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Open access

Mojca Zerjav Tansek, Ana Bertoncel, Brina Sebez, Janez Zibert, Urh Groselj, Tadej Battelino, and Magdalena Avbelj Stefanija

Despite recent improvements in the composition of the diet, lower mineral bone density and overweight tendencies are incoherently described in patients with phenylketonuria (PKU). The impact of dietary factors and plasma phenylalanine levels on growth, BMI, body composition, and bone mineral density was investigated in our cohort of patients with hyperphenylalaninemia (HPA) with or without dietary treatment. The anthropometric, metabolic, BMI and other nutritional indicators and bone mineral density were compared between the group of 96 treated patients with PKU (58 classic PKU (cPKU) and 38 patients with moderate-mild PKU defined as non-classic PKU (non-cPKU)) and the untreated group of 62 patients with benign HPA. Having compared the treated and untreated groups, there were normal outcomes and no statistically significant differences in BMI, body composition, and bone mineral density. Lower body height standard deviation scores were observed in the treated as compared to the untreated group (P < 0.001), but the difference was not significant when analyzing patients older than 18 years; however, cPKU adults were shorter compared to non-cPKU treated adults (P = 0.012). Interestingly, the whole-body fat was statistically higher in non-cPKU as compared to cPKU patients. In conclusion, the dietary treatment ensured adequate nutrition without significant consequences in BMI, body composition, and bone mineral density. A low protein diet may have delayed the growth in childhood, but the treated patients gained a normal final height. Mild untreated hyperphenylalaninemia characteristic for benign HPA had no negative physiological effect on bone mineral density.

Open access

Luca Persani, Martine Cools, Stamatina Ioakim, S Faisal Ahmed, Silvia Andonova, Magdalena Avbelj-Stefanija, Federico Baronio, Jerome Bouligand, Hennie T Bruggenwirth, Justin H Davies, Elfride De Baere, Iveta Dzivite-Krisane, Paula Fernandez-Alvarez, Alexander Gheldof, Claudia Giavoli, Claus H Gravholt, Olaf Hiort, Paul-Martin Holterhus, Anders Juul, Csilla Krausz, Kristina Lagerstedt-Robinson, Ruth McGowan, Uta Neumann, Antonio Novelli, Xavier Peyrassol, Leonidas A Phylactou, Julia Rohayem, Philippe Touraine, Dineke Westra, Valeria Vezzoli, and Raffaella Rossetti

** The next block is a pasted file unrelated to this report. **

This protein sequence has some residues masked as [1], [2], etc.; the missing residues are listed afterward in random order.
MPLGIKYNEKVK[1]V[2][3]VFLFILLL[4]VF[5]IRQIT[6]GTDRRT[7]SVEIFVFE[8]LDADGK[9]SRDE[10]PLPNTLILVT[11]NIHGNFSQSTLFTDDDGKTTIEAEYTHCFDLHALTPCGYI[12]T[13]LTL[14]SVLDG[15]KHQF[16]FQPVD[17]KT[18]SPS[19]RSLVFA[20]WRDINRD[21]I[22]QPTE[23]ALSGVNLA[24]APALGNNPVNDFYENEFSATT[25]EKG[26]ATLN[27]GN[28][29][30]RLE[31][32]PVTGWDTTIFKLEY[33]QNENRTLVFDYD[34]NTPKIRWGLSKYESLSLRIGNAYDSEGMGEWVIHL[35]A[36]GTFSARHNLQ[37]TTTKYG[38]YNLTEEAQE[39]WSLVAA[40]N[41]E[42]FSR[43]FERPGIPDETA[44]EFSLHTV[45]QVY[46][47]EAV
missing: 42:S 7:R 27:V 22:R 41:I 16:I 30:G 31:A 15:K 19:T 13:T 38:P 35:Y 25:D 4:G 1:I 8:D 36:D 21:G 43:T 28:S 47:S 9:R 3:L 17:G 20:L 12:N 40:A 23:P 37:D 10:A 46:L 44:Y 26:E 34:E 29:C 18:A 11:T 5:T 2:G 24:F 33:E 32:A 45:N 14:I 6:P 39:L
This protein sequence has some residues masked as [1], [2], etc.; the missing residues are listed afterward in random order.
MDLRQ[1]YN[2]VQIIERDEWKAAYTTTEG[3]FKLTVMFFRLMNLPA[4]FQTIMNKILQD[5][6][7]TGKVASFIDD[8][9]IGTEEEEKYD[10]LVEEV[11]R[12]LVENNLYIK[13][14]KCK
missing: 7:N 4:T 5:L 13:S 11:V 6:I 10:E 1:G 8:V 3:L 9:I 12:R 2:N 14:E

Differences of sex development and maturation (SDM) represent a heterogeneous puzzle of rare conditions with a large genetic component whose management and treatment could be improved by an accurate classification of underlying molecular conditions, and next-generation sequencing (NGS) should represent the most appropriate approach. Therefore, we conducted a survey dedicated to the use and potential outcomes of NGS for SDM disorders diagnosis among the 53 health care providers (HCP) of the European Reference Network for rare endocrine conditions. The response rate was 49% with a total of 26 HCPs from 13 countries. All HCPs, except 1, performed NGS investigations for SDM disorders on 6720 patients, 3764 (56%) with differences of sex development (DSD), including 811 unexplained primary ovarian insufficiency, and 2956 (44%) with congenital hypogonadotropic hypogonadism (CHH). The approaches varied from targeted analysis of custom gene panels (range: 11–490 genes) in 81.5% of cases or whole exome sequencing with the extraction of a virtual panel in the remaining cases. These analyses were performed for diagnostic purposes in 21 HCPs, supported by the National Health Systems in 16 cases. The likelihood of finding a variant ranged between 7 and 60%, mainly depending upon the number of analysed genes or criteria used for reporting, most HCPs also reporting variants of uncertain significance. These data illustrate the status of genetic diagnosis of DSD and CHH across Europe. In most countries, these analyses are performed for diagnostic purposes, yielding highly variable results, thus suggesting the need for harmonization and general improvements of NGS approaches.